Blackrock_CastleWhen we look back in history, it can seem self-evident that previous generations were poorer in almost every way imaginable. To us, they had fewer material resources, a benighted mindset, poorer social structures, rudimentary health systems and a throwaway attitude towards human life. Yet, such a way of looking at the past may be deeply biased.

It may well be an illusion to think of our times as objectively “better” than in the past. Instead, we might only be considering how the past complies with the current zeitgeist. The further back in time we go, the less familiar things become. If we were to apply a percentage to how things comply with the present, then starting at 100% (now), we see this percentage reducing the further back in time we went.

No matter what period people are born into, it’s likely that they would apply the same bias. Whether they lived in the 1920’s, or the Middle Ages, or during the Roman Empire, they would always start at 100%. Their sense of the past would be framed completely by their present, possibly making them believe they were living in the most perfect of ages, irrespective of how bad these same ages might seem to us now.

Such an outlook means we must look at history not as objectively imperfect, but rather relatively different compared to the world we live in today. In the values we measure highly today, the past is unlikely to match up well. However, other measures, of lesser importance to us today, might have been deeply prized in another time. Where a time in the past is 100 – X percent like this world, this missing X becomes hugely interesting. It defines something that we would struggle to appreciate now, but nevertheless would have been crucial to the lives of people of those times, and vitally important if we wish to properly understand historical contexts.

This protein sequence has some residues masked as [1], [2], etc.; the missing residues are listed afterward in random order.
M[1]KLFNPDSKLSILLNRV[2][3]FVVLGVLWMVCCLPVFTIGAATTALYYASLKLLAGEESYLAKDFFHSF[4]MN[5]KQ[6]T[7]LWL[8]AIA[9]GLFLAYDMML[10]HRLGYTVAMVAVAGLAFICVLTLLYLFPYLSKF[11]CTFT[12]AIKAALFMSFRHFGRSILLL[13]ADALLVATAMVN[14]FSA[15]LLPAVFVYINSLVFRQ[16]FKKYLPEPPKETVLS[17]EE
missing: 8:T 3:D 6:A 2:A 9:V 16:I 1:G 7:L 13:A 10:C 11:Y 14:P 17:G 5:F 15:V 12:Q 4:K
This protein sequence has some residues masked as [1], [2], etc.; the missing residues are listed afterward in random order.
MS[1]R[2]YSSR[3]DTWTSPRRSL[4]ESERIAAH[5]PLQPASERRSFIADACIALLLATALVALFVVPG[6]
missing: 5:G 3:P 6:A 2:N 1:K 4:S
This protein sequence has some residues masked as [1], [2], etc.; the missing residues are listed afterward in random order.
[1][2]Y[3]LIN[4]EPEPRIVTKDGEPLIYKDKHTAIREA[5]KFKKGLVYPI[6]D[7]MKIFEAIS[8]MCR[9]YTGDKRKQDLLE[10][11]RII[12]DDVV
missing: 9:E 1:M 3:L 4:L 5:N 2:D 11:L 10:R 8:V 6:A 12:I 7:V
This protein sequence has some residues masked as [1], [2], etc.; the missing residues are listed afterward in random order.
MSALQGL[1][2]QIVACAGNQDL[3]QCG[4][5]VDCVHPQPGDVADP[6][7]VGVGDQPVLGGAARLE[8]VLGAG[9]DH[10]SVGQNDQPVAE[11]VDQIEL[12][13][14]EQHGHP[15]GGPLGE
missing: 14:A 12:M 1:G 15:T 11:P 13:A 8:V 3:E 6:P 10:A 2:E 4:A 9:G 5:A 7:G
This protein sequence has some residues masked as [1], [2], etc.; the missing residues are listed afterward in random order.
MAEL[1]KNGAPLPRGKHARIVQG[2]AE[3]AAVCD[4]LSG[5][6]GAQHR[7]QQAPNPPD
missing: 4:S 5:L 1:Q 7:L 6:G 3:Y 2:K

Examples of that missing X could be music, folklore, poetry, humour or religious practice, all now lost to the sands of time. It could be skills and handiwork, no longer practised. It could be the toys and games played, the foods and the sports, of which we know little. All of this possibly lead to lives worth living for those times. When we hear older people bemoaning how older times were better, perhaps we hear echoes of this missing X.

The missing X applies not just to time, but to space too. Foreign cultures may not be poorer to our minds, as they are different. To understand it properly would require living there. To make a spot assumption that our culture is somehow better (or for them to assume it for themselves) is dangerous territory indeed.

All this is not to say that the values of our time are worthless and immaterial. Issues such as feminism, LGBT rights, racism, slavery, child-cruelty, empiricism, medicine and science have made this world a better place and, I would argue, objectively so. However we still need to be mindful of a creeping bias that turns the past into a caricature of itself. Making this mistake blinds us to what might really have been going on. At best, it leads to an imperfect view of our past. At worst, it deepens prejudice and intolerance.